Embodiments of the invention will now be described by way of example, with reference to the accompanying diagrammatic drawings, in which
FIG. 1 is the circuit diagram of a known circuit arrangement for line deflection in which the line deflection current is east-west modulated,
FIG. 2 shows the distorted image which is displayed on the screen when the circuit arrangement of FIG. 1,
FIG. 3 is a graph explaining the observed defect, and
FIGS. 4 and 7 show embodiments of the circuit arrangement according to the invention by which this defect can be cancelled.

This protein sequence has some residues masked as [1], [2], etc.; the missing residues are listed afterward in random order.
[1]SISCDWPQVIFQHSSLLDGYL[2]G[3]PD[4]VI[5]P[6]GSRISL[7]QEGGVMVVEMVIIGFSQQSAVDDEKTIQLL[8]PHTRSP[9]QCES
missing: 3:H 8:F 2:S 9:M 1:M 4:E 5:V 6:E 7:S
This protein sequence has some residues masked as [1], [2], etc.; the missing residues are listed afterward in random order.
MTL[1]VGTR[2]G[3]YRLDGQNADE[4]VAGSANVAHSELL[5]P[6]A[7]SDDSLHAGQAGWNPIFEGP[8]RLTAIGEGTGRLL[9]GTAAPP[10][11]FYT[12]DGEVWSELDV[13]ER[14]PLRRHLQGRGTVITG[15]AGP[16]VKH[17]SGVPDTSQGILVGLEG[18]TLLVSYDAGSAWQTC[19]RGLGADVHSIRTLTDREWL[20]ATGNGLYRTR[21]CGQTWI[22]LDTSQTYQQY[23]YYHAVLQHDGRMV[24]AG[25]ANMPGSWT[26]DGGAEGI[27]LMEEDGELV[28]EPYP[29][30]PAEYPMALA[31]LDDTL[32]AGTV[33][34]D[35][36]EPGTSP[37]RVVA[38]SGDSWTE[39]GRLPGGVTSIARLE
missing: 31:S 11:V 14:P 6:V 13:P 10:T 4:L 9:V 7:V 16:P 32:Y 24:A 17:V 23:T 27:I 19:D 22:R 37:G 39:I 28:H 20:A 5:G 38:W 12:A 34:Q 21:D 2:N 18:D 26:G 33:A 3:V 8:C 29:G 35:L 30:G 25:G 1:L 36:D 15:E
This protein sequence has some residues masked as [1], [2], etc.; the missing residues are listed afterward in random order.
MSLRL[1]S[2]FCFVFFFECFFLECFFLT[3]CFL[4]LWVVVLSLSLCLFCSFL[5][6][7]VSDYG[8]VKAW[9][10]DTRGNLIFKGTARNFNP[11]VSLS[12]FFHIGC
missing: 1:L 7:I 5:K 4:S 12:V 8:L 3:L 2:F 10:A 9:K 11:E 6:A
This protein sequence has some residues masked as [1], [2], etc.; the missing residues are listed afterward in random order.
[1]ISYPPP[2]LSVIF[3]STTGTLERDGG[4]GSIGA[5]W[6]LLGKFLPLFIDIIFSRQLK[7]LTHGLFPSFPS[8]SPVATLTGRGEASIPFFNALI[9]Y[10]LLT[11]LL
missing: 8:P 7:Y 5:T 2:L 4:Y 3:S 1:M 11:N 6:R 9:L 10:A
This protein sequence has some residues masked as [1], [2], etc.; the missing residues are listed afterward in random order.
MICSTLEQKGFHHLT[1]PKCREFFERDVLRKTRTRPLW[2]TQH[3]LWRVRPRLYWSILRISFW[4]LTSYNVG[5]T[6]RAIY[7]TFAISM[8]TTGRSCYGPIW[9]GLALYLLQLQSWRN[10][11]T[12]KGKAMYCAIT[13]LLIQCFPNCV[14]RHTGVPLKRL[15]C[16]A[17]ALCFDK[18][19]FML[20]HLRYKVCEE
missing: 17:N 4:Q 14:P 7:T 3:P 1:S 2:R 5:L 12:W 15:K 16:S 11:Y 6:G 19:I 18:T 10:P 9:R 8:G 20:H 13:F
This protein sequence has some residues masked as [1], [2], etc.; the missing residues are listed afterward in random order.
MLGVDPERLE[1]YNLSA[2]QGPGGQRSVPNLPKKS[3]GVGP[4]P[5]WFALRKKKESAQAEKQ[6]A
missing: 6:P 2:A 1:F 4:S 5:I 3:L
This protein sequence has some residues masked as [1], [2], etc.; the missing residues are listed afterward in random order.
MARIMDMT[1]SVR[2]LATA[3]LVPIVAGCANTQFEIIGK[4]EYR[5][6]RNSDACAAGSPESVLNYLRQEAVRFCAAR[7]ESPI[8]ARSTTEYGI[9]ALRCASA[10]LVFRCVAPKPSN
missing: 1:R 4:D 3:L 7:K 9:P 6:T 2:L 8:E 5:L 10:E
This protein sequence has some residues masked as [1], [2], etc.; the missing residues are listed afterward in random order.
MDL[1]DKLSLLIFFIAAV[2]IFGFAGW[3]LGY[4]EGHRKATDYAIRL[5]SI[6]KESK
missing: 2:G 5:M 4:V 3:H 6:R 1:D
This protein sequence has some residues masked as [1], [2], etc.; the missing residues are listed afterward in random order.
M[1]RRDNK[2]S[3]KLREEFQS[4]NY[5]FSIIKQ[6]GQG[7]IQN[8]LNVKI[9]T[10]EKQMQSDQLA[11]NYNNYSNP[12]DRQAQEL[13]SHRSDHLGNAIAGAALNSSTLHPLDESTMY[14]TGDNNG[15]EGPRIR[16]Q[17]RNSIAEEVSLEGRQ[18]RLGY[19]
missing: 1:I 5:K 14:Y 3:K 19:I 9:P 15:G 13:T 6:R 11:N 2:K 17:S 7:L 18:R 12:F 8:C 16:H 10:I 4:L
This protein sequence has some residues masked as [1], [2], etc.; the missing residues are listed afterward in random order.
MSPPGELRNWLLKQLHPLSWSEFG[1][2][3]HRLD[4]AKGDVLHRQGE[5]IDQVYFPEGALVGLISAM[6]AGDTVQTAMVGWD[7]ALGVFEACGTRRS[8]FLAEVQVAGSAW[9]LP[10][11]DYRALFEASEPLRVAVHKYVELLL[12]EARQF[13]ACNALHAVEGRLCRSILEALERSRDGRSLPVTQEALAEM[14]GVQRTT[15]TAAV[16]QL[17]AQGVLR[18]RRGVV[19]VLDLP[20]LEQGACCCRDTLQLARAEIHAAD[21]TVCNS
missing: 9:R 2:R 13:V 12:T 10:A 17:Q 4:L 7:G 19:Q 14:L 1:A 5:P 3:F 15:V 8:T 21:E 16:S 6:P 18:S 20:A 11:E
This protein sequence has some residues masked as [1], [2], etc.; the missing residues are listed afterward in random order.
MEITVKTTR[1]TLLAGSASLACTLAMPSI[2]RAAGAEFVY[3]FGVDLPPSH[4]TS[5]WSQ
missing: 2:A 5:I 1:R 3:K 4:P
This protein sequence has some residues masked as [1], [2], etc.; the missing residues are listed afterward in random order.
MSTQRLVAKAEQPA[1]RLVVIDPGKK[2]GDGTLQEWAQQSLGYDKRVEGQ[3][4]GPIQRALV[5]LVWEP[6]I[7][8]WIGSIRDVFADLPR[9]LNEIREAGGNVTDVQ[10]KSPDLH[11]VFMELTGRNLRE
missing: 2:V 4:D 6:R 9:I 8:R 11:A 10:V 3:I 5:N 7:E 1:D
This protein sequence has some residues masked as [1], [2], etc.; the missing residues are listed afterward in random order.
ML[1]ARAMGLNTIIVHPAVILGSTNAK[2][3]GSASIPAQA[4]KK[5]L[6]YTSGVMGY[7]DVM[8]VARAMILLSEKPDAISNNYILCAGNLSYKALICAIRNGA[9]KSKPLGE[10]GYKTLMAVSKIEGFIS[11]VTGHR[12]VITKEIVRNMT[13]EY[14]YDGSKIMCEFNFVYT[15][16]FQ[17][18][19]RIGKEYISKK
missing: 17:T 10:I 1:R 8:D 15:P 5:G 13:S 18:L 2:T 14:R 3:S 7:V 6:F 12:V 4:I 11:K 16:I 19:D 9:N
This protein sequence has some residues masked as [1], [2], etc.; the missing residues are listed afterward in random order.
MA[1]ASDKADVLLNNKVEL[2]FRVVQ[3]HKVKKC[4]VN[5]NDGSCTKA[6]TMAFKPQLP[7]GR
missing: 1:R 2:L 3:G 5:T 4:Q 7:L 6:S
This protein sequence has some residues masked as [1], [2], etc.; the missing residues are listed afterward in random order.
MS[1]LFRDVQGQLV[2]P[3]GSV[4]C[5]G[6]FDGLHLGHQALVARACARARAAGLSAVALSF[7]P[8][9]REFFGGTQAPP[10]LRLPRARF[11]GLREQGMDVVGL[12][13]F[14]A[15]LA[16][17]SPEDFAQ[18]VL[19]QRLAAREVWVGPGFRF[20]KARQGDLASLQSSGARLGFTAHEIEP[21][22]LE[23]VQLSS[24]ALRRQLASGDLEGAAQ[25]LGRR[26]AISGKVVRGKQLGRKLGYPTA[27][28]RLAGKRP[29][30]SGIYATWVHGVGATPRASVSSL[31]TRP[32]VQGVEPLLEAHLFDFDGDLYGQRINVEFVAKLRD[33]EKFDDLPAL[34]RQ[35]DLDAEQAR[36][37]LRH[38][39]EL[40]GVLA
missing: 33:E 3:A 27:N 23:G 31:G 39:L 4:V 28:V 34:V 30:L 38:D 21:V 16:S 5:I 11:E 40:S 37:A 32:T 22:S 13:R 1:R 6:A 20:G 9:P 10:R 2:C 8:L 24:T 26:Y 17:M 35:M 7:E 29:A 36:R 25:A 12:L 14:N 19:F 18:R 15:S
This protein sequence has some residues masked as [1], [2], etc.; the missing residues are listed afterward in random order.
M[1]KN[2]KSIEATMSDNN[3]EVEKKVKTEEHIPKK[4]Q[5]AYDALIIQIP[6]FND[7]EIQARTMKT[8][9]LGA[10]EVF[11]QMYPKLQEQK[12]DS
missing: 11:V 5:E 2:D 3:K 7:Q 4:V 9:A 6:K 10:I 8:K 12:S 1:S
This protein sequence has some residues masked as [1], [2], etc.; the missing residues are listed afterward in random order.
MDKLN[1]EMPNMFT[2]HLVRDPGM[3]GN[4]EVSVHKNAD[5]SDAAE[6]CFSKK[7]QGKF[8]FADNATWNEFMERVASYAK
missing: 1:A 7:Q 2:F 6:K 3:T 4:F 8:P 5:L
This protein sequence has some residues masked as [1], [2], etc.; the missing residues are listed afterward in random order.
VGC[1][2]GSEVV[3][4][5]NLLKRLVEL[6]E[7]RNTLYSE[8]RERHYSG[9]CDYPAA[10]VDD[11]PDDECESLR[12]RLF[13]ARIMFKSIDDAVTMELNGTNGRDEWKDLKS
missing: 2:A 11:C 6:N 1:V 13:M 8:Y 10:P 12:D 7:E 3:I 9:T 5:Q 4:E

FIG. 1 is a greatl simplified circuit diagram of a line deflection circuit of an image display apparatus, not shown further. The circuit includes the series combination of a line deflection coil L y , a linearity correction coil L and a trace capacitor C t , which series combination is traversed by the line deflection current i y . The collector of an npn switching transistor T r and one end of a choke coil L 1 are connected to a junction point A of a diode D, a capacitor C r and the said series combination. The other end of the choke coil is connected to the positive terminal of a supply voltage source which supplies a substantially constant direct voltage V b and to the negative terminal of which the emitter of transistor Tr is connected. This negative terminal may be connected to earth. The other junction point B of elements D and C r and of the series combination of elements C t , L y and L is connected to one terminal of a modulation source M for east-west correction which has its other terminal connected to earth. Diode D has the pass direction shown in the FIG.